credit for. kathleen mcfarland: time for one more question. the gentleman in the back? >> i go to denison university. one of the key questions, one of the things i'm interested in is the question of what is the iranian state right now? i thought they were in a crossroad of a hard-line islamic theocracy. are they trying to get on the world stage? connecting to that, you both said you were open to diplomacy with a wrong in this deal. but i'm wondering what specific criteria would have to be a deal for to be a good deal. >>michael rubin: this picks up on what they said. ultimately, there is a naïve a leaf -- belief in muddling through reform of the system.
you're not going to have a regime change led by the iranian people until the islamic revolutionary guard corps fractures. one of our biggest intelligence holes is that we do not have good insight into the factual nation within the revolutionary guard corps. hopefully that becomes the key subject. 75% of iranians may not care for the concept of clerical role that was i should -- ushered in by allah took\\\ the ayatollah. any regime change is not going to be regime led. instead of spending $20 billion trying to your out ahead of time with a chinese guy was in tiananmen square standing in front of the line of things, what is much more important is to enable people to stand up and stand in front of a line of tanks.
we do teach military strategy, and this is the way it is taught in the u.s. military academies they talk about a dime. paradigm. the whole is greater than the sum of the parts. we have started sequencing our strategies, and where we tried diplomacy first, if that is not work, economic sanctions then we hear about the military strategies, which by the way, do not even\ simply mean bombing as a last resort. it is important to see what worked with regards to leverage. we can either look at 2003 with gaddafi coming from the cold or we can look back at the ronald reagan era. this is the whole history seminars he wanted to have it. it is a cheap advertisement, we talk about it in this history of
american diplomacy. clare lopez: i would like to recommend a series of nine points driving up -- drawn up by my colleague, who drafted a set of nine points that should be our redline, absolutely must he included for any deal to be considered a good deal. no enrichment. all sites open to inspection. i'm not going to remember them all, but let's see how many i can remember. the enrichment must bec halted completely. the stockpiles must we destroyed or taken out of the country. missiles have to be on the table.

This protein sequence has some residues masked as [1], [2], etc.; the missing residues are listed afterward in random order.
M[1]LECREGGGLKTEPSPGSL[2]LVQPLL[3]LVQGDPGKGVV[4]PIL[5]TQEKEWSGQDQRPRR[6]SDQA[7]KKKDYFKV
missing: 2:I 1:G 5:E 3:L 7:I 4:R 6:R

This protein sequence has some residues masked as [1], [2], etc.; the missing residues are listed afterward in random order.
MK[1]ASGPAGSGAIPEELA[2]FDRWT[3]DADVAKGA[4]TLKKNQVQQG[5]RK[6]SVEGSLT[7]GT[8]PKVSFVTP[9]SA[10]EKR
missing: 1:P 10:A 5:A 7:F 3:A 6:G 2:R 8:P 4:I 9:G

american hostages have to be released. iran must give up and verify against the support of terrorism. the center for security policy nine points. kathleen mcfarland: with that, i would like to take the option to include my remarks. when these negotiations started here and a half ago, they sounded really good. as the president said, they as a result of that, iran rolling back its nuclear program, the nuclear arms race in the middle east would be averted. this deal does not do that. we have now gotten to the point where the president is saying one year ago, no deal is better than a bad deal, and he is now
to the point where any deal would be fine. this is a strong man argument. there is this deal, as bad as it may be, or war. who wants more? then, everyone is forced into the position of saying ok. what everyone seems to be saying, if i can summarize, is that there is another option. it is not this deal or war, there is a third option. all the other things that we have used previously, including in the reagan administration. another point is that what this is being perceived as is that the united states is choosing sides. thereas the general said, it will be very bloody and between.
the united states is playing sides, and the side of the are choosing is iran. iran is not asking to stop support for terrorism. it is being rewarded. the iran economy will boom. it will be like the california gold rush. we realize that iran will probably have an economic boom in the region, and as claire has pointed out, other countries arent buying this. it will be a region where money is no object. when that starts happening which we feel will be in the next several years, you will see
nuclear weapons introduced to the most dangerous and unstable part of the world, a part of the world where people should not play with matches. it will now have nuclear weapons. as we have also seen in the last 18 months, autocratic governments can seemingly fall overnight. it takes the place is jihadi chaos. we could potentially be looking at the nightmare scenario that people like me, who have studied nuclear weapons my whole career, is the nuclear weapons in the hands of crazy people who want to use them. throughout the cold war, deterrence worked. we're now up against an adversary that claire pointed out is happy and year to destroy themselves, as long as they can take others with him.
our conclusion in all of this, and i think i can speak for everyone, we find this agreement to be unverifiable, unenforceable, and probably unconstitutional. the argument that no deal is better than a bad deal -- we have now got to a point where this is a very bad deal. we would all encourage members of congress, members of the international community, and members of the united states intelligentsia to stand up and stop this. this is not just a deal where iran read gets nuclear weapons other countries in the region get nuclear weapons. once that starts happening, it is a matter of nuclear weapons falling in the hands of the people who overthrow their governments. in conclusion, i want to say that i have been impressed of the quality of this audience. we have all listen to a lot of congressional hearings.